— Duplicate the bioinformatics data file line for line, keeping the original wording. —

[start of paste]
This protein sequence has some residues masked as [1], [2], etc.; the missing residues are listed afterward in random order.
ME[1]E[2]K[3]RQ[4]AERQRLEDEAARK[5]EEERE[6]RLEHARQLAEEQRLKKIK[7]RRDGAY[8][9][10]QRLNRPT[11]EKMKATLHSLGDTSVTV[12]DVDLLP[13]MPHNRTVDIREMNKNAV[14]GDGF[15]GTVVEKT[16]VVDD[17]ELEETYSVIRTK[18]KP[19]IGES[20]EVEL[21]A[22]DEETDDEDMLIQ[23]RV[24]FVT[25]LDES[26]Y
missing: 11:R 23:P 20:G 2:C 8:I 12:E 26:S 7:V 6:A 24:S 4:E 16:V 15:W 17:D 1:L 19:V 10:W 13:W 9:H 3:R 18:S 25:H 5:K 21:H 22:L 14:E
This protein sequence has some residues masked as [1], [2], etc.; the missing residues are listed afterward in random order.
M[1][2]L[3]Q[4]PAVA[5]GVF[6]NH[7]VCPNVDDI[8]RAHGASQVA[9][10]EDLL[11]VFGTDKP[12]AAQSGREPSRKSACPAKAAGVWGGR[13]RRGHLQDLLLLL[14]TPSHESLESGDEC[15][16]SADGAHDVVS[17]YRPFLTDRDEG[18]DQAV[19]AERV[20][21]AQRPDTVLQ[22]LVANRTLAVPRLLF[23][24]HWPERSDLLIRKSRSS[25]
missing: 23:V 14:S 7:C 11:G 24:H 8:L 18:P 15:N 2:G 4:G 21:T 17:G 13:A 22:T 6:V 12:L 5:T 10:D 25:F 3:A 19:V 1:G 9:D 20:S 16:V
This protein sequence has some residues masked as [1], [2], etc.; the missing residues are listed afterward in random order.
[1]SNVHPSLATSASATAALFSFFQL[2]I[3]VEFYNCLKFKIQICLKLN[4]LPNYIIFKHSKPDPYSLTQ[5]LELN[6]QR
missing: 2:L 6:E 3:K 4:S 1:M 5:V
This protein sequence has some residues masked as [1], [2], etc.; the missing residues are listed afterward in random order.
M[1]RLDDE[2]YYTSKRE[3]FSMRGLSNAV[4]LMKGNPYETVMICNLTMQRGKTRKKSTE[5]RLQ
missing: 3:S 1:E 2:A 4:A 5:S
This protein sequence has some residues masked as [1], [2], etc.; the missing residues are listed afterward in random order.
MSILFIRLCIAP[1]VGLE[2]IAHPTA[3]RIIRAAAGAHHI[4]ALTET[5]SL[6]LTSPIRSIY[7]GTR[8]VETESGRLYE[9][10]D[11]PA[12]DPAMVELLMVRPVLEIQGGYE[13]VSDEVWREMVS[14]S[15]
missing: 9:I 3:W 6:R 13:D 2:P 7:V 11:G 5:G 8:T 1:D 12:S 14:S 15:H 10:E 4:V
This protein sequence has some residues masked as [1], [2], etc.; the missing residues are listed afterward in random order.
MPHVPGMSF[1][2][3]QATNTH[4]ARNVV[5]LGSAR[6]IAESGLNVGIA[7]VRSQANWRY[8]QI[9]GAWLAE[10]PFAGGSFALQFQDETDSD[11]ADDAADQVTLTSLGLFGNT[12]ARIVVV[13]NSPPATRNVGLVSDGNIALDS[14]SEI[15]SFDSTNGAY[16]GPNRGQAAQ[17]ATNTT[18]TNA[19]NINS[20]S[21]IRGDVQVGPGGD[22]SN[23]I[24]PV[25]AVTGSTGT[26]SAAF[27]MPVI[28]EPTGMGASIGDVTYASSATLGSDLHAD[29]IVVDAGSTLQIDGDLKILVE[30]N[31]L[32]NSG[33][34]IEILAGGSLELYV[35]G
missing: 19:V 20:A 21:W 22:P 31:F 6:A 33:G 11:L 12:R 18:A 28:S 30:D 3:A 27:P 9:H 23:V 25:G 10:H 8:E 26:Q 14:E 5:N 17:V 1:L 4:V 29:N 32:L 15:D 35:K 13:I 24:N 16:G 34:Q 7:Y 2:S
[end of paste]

This protein sequence has some residues masked as [1], [2], etc.; the missing residues are listed afterward in random order.
ME[1]E[2]K[3]RQ[4]AERQRLEDEAARK[5]EEERE[6]RLEHARQLAEEQRLKKIK[7]RRDGAY[8][9][10]QRLNRPT[11]EKMKATLHSLGDTSVTV[12]DVDLLP[13]MPHNRTVDIREMNKNAV[14]GDGF[15]GTVVEKT[16]VVDD[17]ELEETYSVIRTK[18]KP[19]IGES[20]EVEL[21]A[22]DEETDDEDMLIQ[23]RV[24]FVT[25]LDES[26]Y
missing: 11:R 23:P 20:G 2:C 8:I 12:E 26:S 7:V 6:A 24:S 4:E 16:V 15:W 17:D 1:L 19:V 10:W 13:W 9:H 3:R 18:S 25:H 5:K 21:H 22:L 14:E
This protein sequence has some residues masked as [1], [2], etc.; the missing residues are listed afterward in random order.
M[1][2]L[3]Q[4]PAVA[5]GVF[6]NH[7]VCPNVDDI[8]RAHGASQVA[9][10]EDLL[11]VFGTDKP[12]AAQSGREPSRKSACPAKAAGVWGGR[13]RRGHLQDLLLLL[14]TPSHESLESGDEC[15][16]SADGAHDVVS[17]YRPFLTDRDEG[18]DQAV[19]AERV[20][21]AQRPDTVLQ[22]LVANRTLAVPRLLF[23][24]HWPERSDLLIRKSRSS[25]
missing: 23:V 14:S 7:C 11:G 24:H 8:L 18:P 15:N 2:G 4:G 21:T 17:G 13:A 22:T 6:V 12:L 5:T 10:D 25:F 3:A 19:V 1:G 9:D 20:S 16:V
This protein sequence has some residues masked as [1], [2], etc.; the missing residues are listed afterward in random order.
[1]SNVHPSLATSASATAALFSFFQL[2]I[3]VEFYNCLKFKIQICLKLN[4]LPNYIIFKHSKPDPYSLTQ[5]LELN[6]QR
missing: 2:L 6:E 3:K 4:S 1:M 5:V
This protein sequence has some residues masked as [1], [2], etc.; the missing residues are listed afterward in random order.
M[1]RLDDE[2]YYTSKRE[3]FSMRGLSNAV[4]LMKGNPYETVMICNLTMQRGKTRKKSTE[5]RLQ
missing: 3:S 1:E 2:A 4:A 5:S
This protein sequence has some residues masked as [1], [2], etc.; the missing residues are listed afterward in random order.
MSILFIRLCIAP[1]VGLE[2]IAHPTA[3]RIIRAAAGAHHI[4]ALTET[5]SL[6]LTSPIRSIY[7]GTR[8]VETESGRLYE[9][10]D[11]PA[12]DPAMVELLMVRPVLEIQGGYE[13]VSDEVWREMVS[14]S[15]
missing: 9:I 3:W 6:R 13:D 2:P 7:V 11:G 5:G 8:T 1:D 12:S 14:S 15:H 10:E 4:V
This protein sequence has some residues masked as [1], [2], etc.; the missing residues are listed afterward in random order.
MPHVPGMSF[1][2][3]QATNTH[4]ARNVV[5]LGSAR[6]IAESGLNVGIA[7]VRSQANWRY[8]QI[9]GAWLAE[10]PFAGGSFALQFQDETDSD[11]ADDAADQVTLTSLGLFGNT[12]ARIVVV[13]NSPPATRNVGLVSDGNIALDS[14]SEI[15]SFDSTNGAY[16]GPNRGQAAQ[17]ATNTT[18]TNA[19]NINS[20]S[21]IRGDVQVGPGGD[22]SN[23]I[24]PV[25]AVTGSTGT[26]SAAF[27]MPVI[28]EPTGMGASIGDVTYASSATLGSDLHAD[29]IVVDAGSTLQIDGDLKILVE[30]N[31]L[32]NSG[33][34]IEILAGGSLELYV[35]G
missing: 19:V 20:A 21:W 22:P 31:F 6:A 33:G 11:L 12:R 18:A 28:S 30:D 3:A 27:P 9:H 23:V 25:G 10:H 8:E 26:Q 14:E 5:N 17:V 1:L 4:V 29:N 32:L 15:D 35:K 13:I 24:N 16:G 34:Q 7:Y 2:S